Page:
As a result of these differences, the VDD-GNA asserts that the GWP has become an altogether different breed from the original Deutsch Drahthaar (DD). Not everyone agrees with that assertion, and a DNA test might render it arguable. However, the notion of a separate breed does have merit.
Today’s DD breeders don’t register their dogs as German wirehaired pointers with the AKC. Breed standards differ somewhat between the two groups, with color being one example. Black coats are not uncommon in the VDD-GNA ranks. Black does make an occasional appearance in GWPs, but it is considered a penalized deviation from the AKC standard color, which is liver. And whereas white is permissible—even desirable—among German wirehair aficionados, Drahthaars are not allowed a patch of white larger than three inches.
Folks, we have two breeds here, not one.
“There’s no question that the Deutsch Drahthaar is the original breed,” admits GWPCA member and German wirehair breeder Janet Nahorn from Oconomowoc, Wis. She has been raising AKC-registered GWPs at her Mason Creek kennel for 28 years. Nahorn acknowledges (and applauds) the American divergence from German origins.
“The original Drahthaars were more aggressive dogs, darkly colored, and they hunted with their noses on the ground,” said Nahorn. “In America we have changed the breed to be less aggressive, lighter in color, and to hunt with their heads up.”
Nahorn feels the American adaptation is a better fit for most American hunters, especially those who primarily hunt upland birds. She is an upland hunter, herself, and not a disciple of the “versatile” breeding philosophy, although her dogs do love water.
Illinois hunter and Drahthaar owner Neal Feazel is the National Inquiries Representative for VDD-GNA. Feazel owned several other breeds before settling on the Drahthaar 25 years ago. He is an official field test and physical conformation judge for VDD-GNA. Feazel has hunted everything from sand grouse to raccoons, from Iowa to Namibia—all with Drahthaars.
He said Drahthaar owners frequently use their dogs for rabbit hunting or blood trailing deer. In an era when upland bird populations are at an all-time low in many areas, many lifelong “bird dog” fans might welcome such an opportunity to own a breed with a wider range of abilities.
But are they aggressive?
“There is some truth to the notion that the original German dogs are very tough and self-confident,” said Feazel. “I would not say they’re aggressive, but they’re not golden retrievers. A Drahthaar will not run and hide under the truck if a cat scratches his nose.”
However, Feazel said no Drahthaar is allowed to breed unless it demonstrates a quality he calls “mental stability” during evaluation. The dog must be able to adjudicate the difference between real threats and harmless situations.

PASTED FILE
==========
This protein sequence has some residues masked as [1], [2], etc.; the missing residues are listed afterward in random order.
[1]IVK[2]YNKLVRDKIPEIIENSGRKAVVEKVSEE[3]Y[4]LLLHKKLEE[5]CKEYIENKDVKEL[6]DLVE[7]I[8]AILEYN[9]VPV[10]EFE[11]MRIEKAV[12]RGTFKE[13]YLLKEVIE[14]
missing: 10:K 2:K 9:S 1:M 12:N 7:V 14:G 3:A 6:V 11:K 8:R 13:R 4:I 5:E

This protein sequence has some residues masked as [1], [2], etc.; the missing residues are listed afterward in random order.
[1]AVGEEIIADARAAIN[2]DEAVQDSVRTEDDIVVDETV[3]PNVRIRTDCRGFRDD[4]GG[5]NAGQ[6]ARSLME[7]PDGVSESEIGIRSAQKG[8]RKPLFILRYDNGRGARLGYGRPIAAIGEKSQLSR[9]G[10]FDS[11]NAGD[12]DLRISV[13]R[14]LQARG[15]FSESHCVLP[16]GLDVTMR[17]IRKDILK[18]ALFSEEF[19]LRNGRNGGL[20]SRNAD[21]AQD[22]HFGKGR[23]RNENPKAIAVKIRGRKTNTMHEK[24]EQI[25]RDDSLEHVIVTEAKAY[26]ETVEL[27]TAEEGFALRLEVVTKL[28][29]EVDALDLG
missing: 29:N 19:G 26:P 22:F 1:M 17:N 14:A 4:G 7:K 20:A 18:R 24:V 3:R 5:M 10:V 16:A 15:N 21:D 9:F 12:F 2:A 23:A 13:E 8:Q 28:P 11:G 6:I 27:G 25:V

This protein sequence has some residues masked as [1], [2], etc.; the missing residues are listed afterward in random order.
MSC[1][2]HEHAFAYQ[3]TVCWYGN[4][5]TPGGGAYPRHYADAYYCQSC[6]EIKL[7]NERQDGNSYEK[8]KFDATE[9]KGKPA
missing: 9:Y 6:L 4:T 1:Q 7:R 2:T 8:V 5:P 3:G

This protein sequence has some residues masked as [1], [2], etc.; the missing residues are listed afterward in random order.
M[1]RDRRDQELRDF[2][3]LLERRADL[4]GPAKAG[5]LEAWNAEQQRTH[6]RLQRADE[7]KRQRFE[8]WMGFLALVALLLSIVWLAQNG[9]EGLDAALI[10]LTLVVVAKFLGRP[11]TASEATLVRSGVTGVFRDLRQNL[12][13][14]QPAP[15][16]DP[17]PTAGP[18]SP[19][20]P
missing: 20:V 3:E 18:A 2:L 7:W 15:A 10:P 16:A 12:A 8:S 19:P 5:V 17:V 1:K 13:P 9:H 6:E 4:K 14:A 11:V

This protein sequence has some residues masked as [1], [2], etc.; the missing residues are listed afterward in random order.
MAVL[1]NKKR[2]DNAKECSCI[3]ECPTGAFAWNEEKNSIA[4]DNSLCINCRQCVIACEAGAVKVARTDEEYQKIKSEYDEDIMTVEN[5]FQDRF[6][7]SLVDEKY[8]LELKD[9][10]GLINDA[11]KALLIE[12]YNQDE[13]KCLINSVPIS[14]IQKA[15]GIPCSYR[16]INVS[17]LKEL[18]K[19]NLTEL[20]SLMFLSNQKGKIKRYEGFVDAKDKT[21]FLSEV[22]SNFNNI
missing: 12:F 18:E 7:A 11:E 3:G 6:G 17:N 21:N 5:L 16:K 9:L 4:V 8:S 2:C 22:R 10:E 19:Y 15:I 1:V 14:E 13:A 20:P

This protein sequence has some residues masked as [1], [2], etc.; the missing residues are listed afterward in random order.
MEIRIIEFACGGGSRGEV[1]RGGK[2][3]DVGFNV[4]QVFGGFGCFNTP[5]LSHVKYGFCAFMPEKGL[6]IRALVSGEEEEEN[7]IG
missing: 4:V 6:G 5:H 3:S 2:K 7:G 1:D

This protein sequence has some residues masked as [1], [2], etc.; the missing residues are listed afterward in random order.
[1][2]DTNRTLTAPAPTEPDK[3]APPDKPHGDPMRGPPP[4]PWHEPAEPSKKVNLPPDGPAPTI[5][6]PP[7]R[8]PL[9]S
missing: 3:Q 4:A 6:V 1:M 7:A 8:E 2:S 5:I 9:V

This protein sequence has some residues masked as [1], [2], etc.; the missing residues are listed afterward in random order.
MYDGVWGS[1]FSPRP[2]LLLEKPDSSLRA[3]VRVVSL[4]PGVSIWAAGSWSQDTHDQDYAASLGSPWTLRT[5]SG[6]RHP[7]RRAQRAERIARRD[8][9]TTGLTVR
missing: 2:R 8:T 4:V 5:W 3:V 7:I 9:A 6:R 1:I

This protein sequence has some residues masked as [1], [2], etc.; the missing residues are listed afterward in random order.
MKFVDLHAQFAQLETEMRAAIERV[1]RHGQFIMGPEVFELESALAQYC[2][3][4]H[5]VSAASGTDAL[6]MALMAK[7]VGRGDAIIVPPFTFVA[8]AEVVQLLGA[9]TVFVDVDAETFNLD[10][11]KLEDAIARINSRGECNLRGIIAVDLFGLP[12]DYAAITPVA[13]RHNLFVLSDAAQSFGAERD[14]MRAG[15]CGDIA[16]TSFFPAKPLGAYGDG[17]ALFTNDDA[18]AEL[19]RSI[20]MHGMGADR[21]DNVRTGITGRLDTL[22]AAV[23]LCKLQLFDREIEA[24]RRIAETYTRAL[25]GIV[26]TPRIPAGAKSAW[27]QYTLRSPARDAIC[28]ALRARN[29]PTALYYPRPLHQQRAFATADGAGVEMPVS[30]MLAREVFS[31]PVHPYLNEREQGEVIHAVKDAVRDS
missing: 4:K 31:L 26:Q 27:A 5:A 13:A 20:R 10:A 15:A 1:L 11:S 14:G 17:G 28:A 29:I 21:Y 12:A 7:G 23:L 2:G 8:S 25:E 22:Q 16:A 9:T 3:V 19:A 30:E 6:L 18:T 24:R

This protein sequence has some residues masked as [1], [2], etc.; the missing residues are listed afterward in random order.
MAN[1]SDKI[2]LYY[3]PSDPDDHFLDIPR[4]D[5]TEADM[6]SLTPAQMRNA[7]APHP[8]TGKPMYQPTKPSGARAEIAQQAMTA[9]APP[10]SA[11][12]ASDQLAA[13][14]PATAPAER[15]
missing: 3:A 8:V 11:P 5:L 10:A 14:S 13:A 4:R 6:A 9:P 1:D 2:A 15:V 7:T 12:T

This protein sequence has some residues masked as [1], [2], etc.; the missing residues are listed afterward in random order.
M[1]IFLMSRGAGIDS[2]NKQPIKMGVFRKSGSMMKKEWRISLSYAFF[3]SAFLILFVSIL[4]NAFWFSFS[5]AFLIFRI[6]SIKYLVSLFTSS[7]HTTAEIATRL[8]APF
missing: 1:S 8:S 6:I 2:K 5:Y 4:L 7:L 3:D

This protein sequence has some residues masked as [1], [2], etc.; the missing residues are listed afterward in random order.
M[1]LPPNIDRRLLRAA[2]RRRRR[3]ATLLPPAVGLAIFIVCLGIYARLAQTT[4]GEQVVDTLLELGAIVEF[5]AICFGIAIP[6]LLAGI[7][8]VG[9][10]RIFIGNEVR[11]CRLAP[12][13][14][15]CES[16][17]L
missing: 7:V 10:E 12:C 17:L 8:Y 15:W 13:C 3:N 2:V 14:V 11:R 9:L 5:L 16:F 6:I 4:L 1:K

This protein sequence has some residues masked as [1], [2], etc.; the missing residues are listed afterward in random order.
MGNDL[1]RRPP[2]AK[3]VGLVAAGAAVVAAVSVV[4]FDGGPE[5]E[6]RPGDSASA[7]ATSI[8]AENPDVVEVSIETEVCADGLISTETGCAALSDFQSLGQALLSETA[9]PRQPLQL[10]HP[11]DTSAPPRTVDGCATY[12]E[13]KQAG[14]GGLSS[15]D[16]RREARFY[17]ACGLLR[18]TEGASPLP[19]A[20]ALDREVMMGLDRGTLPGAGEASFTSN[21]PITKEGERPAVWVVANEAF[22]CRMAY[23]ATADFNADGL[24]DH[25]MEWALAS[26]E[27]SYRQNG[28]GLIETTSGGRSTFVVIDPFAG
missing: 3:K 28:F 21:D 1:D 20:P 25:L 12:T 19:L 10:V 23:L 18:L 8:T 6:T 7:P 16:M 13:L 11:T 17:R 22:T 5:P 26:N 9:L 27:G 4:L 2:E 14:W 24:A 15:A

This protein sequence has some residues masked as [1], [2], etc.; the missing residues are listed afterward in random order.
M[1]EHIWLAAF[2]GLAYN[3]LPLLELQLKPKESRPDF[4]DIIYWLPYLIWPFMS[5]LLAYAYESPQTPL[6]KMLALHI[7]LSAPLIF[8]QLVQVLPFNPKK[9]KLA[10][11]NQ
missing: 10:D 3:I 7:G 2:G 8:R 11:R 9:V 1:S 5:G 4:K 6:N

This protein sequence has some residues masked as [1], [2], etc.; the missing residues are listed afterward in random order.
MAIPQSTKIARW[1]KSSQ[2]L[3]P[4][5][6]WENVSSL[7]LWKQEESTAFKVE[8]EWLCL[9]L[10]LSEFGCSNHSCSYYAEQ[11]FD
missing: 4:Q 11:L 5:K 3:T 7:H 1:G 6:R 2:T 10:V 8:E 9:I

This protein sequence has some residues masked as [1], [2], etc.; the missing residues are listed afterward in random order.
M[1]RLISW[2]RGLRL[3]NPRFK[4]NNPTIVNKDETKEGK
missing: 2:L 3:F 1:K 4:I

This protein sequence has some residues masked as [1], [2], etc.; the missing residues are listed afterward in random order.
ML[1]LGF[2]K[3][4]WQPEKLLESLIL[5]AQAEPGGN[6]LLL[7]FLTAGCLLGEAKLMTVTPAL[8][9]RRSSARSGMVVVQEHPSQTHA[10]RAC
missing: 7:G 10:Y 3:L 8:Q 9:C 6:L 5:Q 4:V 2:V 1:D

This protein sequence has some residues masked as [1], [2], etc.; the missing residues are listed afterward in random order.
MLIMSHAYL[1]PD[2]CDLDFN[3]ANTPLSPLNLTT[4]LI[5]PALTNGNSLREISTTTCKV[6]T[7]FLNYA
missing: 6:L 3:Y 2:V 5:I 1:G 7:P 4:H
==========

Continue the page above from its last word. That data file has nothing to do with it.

Feazel said, “My dogs will not back down when they encounter something dangerous, but my dogs live in the house 24/7 and I can leave them alone with children.”
More Road Forks
Even within the GWPCA, there is not a single, uniform notion of what constitutes an ideal GWP. Granted, a very detailed AKC breed standard does exist. However, there is no restrictive system of evaluation to ensure that only dogs conforming to that standard are allowed to reproduce. I am not stating that as an accusation; it is merely an observation. Many people may in fact choose to believe it’s a good thing, because it opens the door for variety within the breed, in order to suit the varying tastes of different buyers.
Complicating the scene further is the fact that both the Field Dog Stud Book (FDSB) and the North American Versatile Hunting Dog Association (NAVHDA) also have registries for German wirehairs. Their ranks are populated by people with a wide range of preferences, some resembling the old German original, and others resembling the more “Americanized” version. In fact, some dogs (especially those FDSB-registered) may even resemble wide-running English pointers in their hunting style, in order to compete in field trials. That means there are no less than three organizations with which a GWP might be registered.
So how in the world is a potential buyer to make a decision?
Your decision is relatively simple if you’ve decided the Drahthaar is the better fit. All DD breeders are judged by the same standard. However, that doesn’t mean all Drahthaars are created equal. It is still vital you talk at-length with breeders, ask questions, get references, and visit the breeder if possible.
You may be in for more homework (and in-person evaluation) if you think the German wirehair might be a better fit for you. And, for the record, I suspect it might indeed be the better fit for many readers of this magazine.
“I like to see a puppy that is calm when I pick it up, and busy but not hyperactive when I put it on the ground,” said Nahorn. She warns potential buyers to stick with breeders who are avid hunters, because AKC hunting test titles do not necessarily equate to hunting prowess in the real world. Although Nahorn has titled dogs in bench shows, she urges hunters to focus first on hunting ability and then on looks.
“A beautiful hunting dog can win a show,” said Nahorn, “but a strictly show dog might not hunt.”